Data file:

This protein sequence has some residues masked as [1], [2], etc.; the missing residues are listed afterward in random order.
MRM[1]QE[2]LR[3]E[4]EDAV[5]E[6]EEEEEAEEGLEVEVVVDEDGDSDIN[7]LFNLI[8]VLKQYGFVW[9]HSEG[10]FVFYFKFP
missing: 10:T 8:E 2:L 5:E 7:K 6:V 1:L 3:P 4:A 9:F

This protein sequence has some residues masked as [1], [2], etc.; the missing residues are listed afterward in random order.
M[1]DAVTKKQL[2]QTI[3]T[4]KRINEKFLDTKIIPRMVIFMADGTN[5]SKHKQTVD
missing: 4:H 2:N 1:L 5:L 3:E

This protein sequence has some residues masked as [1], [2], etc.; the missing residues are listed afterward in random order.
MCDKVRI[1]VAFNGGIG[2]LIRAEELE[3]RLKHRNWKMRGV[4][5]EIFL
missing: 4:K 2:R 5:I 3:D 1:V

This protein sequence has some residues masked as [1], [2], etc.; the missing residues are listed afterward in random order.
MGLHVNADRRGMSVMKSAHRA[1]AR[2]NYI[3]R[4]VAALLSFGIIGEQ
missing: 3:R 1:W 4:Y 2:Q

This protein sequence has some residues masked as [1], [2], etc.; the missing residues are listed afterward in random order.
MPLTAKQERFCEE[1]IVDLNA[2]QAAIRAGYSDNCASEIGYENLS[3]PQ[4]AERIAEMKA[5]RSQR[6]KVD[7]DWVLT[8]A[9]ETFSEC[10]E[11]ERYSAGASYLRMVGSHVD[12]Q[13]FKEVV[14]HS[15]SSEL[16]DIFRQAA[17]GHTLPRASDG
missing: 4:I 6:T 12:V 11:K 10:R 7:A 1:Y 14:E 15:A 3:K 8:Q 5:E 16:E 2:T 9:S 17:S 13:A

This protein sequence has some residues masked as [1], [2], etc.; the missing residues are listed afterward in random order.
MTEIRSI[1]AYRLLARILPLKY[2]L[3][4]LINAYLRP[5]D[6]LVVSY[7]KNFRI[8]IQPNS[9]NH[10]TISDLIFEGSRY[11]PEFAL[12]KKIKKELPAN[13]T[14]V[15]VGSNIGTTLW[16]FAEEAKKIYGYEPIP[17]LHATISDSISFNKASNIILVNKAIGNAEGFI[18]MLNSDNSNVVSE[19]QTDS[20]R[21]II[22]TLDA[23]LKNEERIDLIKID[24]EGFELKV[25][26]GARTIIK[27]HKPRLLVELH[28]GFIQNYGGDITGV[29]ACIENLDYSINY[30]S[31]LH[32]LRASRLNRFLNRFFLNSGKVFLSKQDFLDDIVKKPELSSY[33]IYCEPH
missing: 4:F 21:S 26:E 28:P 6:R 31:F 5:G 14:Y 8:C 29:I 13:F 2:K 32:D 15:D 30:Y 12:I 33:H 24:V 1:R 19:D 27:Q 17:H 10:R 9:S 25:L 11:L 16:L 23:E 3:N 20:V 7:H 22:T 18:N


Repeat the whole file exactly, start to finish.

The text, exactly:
This protein sequence has some residues masked as [1], [2], etc.; the missing residues are listed afterward in random order.
MRM[1]QE[2]LR[3]E[4]EDAV[5]E[6]EEEEEAEEGLEVEVVVDEDGDSDIN[7]LFNLI[8]VLKQYGFVW[9]HSEG[10]FVFYFKFP
missing: 10:T 8:E 2:L 5:E 7:K 6:V 1:L 3:P 4:A 9:F

This protein sequence has some residues masked as [1], [2], etc.; the missing residues are listed afterward in random order.
M[1]DAVTKKQL[2]QTI[3]T[4]KRINEKFLDTKIIPRMVIFMADGTN[5]SKHKQTVD
missing: 4:H 2:N 1:L 5:L 3:E

This protein sequence has some residues masked as [1], [2], etc.; the missing residues are listed afterward in random order.
MCDKVRI[1]VAFNGGIG[2]LIRAEELE[3]RLKHRNWKMRGV[4][5]EIFL
missing: 4:K 2:R 5:I 3:D 1:V

This protein sequence has some residues masked as [1], [2], etc.; the missing residues are listed afterward in random order.
MGLHVNADRRGMSVMKSAHRA[1]AR[2]NYI[3]R[4]VAALLSFGIIGEQ
missing: 3:R 1:W 4:Y 2:Q

This protein sequence has some residues masked as [1], [2], etc.; the missing residues are listed afterward in random order.
MPLTAKQERFCEE[1]IVDLNA[2]QAAIRAGYSDNCASEIGYENLS[3]PQ[4]AERIAEMKA[5]RSQR[6]KVD[7]DWVLT[8]A[9]ETFSEC[10]E[11]ERYSAGASYLRMVGSHVD[12]Q[13]FKEVV[14]HS[15]SSEL[16]DIFRQAA[17]GHTLPRASDG
missing: 4:I 6:T 12:V 11:K 10:R 7:A 1:Y 14:E 15:A 3:K 8:Q 5:E 16:E 2:T 9:S 17:S 13:A

This protein sequence has some residues masked as [1], [2], etc.; the missing residues are listed afterward in random order.
MTEIRSI[1]AYRLLARILPLKY[2]L[3][4]LINAYLRP[5]D[6]LVVSY[7]KNFRI[8]IQPNS[9]NH[10]TISDLIFEGSRY[11]PEFAL[12]KKIKKELPAN[13]T[14]V[15]VGSNIGTTLW[16]FAEEAKKIYGYEPIP[17]LHATISDSISFNKASNIILVNKAIGNAEGFI[18]MLNSDNSNVVSE[19]QTDS[20]R[21]II[22]TLDA[23]LKNEERIDLIKID[24]EGFELKV[25][26]GARTIIK[27]HKPRLLVELH[28]GFIQNYGGDITGV[29]ACIENLDYSINY[30]S[31]LH[32]LRASRLNRFLNRFFLNSGKVFLSKQDFLDDIVKKPELSSY[33]IYCEPH
missing: 4:F 21:S 26:E 28:P 6:R 31:F 5:G 14:Y 8:C 29:I 13:F 2:K 32:D 15:D 30:Y 12:I 33:H 24:V 1:R 19:D 27:Q 17:H 10:R 9:S 25:L 11:L 16:L 23:E 3:N 20:V 7:H 22:T 18:N